“Our green program is led by Damian Durda, and our hope is to be as transparent as possible while sharing the story of each farm we work with, drawing our guests closer to what it takes to form what’s in that cup. We’re incredibly proud of the work we’ve initiated here and love what the future holds in store.”
Reno reflected on how Nemesis has succeeded, despite the odds. “We did it without any outside help. We don’t come from money. It’s a real hustle, but finding something you love and doing it with purpose gives our lives more purpose. Through all the adversity,” he said. “The people we’ve met and the growth we’ve experienced individually and as a team can never be replaced. We’re really grateful for it all.”
Even with all of the hard work, long hours and perseverance, Reno noted that the business wouldn’t have succeeded without his stellar team in place. “Our squad is full of some incredible people. We all work tirelessly together through a hell of a lot of obstacles, especially coming off a pandemic, to pull things off,” he said.
“We haven’t folded when met with challenges, and we’ve all exhibited a lot of growth because of it. It’s been amazing to hustle together.”
He continued, “We have our hearts in the right place. We put a lot of effort in the hopes to really help build or be a part of the fabric of the communities we find ourselves in. A lot of the people on our squad come from humble beginnings, and it’s not the money that acts as our motivator.”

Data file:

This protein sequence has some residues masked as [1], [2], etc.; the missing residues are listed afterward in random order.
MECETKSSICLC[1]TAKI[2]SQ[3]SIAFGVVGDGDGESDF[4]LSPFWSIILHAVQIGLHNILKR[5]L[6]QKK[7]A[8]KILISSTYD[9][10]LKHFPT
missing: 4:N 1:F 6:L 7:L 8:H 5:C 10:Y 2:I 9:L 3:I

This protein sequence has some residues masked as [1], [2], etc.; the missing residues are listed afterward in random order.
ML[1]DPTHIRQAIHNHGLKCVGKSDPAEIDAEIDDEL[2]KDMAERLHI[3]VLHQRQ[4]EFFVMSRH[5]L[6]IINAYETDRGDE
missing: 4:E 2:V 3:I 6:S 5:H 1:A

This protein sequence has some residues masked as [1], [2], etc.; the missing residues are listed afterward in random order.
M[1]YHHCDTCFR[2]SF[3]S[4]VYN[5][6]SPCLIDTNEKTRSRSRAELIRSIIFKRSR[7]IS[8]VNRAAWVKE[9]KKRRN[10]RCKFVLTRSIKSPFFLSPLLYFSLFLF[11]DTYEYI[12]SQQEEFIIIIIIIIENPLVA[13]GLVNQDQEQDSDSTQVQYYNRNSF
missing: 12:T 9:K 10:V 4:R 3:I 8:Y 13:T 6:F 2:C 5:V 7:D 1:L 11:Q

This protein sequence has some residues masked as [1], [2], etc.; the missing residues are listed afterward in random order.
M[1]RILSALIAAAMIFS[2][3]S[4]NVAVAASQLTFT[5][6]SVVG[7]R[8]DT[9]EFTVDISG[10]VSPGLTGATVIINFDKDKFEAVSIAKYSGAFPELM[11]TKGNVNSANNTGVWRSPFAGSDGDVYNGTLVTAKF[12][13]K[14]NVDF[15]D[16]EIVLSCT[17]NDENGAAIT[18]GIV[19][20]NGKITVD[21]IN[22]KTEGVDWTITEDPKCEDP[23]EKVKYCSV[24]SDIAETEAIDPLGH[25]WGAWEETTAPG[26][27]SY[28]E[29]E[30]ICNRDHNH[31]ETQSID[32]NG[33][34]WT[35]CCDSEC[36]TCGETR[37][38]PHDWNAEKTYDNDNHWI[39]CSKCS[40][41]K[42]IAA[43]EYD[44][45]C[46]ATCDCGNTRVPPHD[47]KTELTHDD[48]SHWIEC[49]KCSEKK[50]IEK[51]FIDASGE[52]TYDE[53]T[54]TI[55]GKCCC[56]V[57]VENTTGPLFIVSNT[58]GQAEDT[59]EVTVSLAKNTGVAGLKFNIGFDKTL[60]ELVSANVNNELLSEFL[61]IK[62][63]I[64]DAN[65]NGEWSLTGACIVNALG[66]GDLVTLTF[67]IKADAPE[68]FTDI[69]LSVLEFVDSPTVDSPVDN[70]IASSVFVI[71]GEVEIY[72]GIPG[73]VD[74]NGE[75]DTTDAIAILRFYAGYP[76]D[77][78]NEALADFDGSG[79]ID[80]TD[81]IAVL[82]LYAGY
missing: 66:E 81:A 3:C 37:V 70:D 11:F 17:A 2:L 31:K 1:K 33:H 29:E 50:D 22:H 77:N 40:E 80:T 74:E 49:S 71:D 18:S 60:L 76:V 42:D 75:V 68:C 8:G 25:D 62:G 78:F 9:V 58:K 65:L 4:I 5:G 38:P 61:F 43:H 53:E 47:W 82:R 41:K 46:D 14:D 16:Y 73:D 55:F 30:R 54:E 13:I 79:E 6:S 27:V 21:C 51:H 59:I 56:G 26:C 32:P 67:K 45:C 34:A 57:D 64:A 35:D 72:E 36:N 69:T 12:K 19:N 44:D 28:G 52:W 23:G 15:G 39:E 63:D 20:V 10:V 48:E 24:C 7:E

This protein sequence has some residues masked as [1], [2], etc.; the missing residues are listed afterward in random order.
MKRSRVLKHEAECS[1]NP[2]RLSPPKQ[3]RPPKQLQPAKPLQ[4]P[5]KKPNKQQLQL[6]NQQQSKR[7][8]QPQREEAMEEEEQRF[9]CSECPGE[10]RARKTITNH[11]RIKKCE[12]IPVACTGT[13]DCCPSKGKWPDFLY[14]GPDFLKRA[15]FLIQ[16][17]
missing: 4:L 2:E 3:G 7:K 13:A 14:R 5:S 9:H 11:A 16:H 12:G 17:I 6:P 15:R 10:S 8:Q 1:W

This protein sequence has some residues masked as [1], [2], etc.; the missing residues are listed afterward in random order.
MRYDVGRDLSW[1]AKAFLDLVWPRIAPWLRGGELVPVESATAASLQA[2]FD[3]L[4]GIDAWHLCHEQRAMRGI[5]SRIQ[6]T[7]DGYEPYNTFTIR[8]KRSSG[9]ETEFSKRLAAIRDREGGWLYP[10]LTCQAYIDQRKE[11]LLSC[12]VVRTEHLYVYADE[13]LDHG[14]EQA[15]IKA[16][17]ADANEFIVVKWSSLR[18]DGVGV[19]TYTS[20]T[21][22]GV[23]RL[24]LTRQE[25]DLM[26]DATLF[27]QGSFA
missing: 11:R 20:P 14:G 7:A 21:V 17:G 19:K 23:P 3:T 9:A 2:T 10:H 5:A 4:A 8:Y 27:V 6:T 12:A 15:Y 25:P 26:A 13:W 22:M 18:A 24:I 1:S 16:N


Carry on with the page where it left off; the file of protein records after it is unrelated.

When asked if he had advice for anyone contemplating starting a business, Reno was encouraging. “Hit the ‘on’ switch, and chase after what you’re hoping for, dreaming of. It’ll be hard, and there’ll be a lot of lessons to learn from, things you never considered or thought about as a challenge that will test you, but it’ll be worth it,” he said. “Life feels more full now, and I wouldn’t trade it for a thing.”
As is the case for so many small businesses right now, grappling with COVID-19 is challenging. Reno said that it hasn’t been easy to run two locations and open a third coffee shop during the pandemic. “It was almost curtains for us,” he admitted. “It was crushing in so many ways.”
But ever since opening that third location, Reno has been feeling more optimistic. He said, “We dug so deep and made it happen. We’re not back to where we were, but there’s hope at the end of the tunnel. We’re going to keep grinding and adapting as we do until we reach that light.”
He continued, “We hope our entire industry can make that recovery the best they can. It hit all of us really hard.”
Reno reflected on the company’s plans for the future. “Our goal is to continue building meaningful relationships and celebrate the work of our family by sharing their unique stories,” he said. “We value each person that walks through our door equally, and as we continue to grow in this city and globally, we will continue to foster community and open up our home to all. These are the things that we hold close to our hearts at Nemesis.”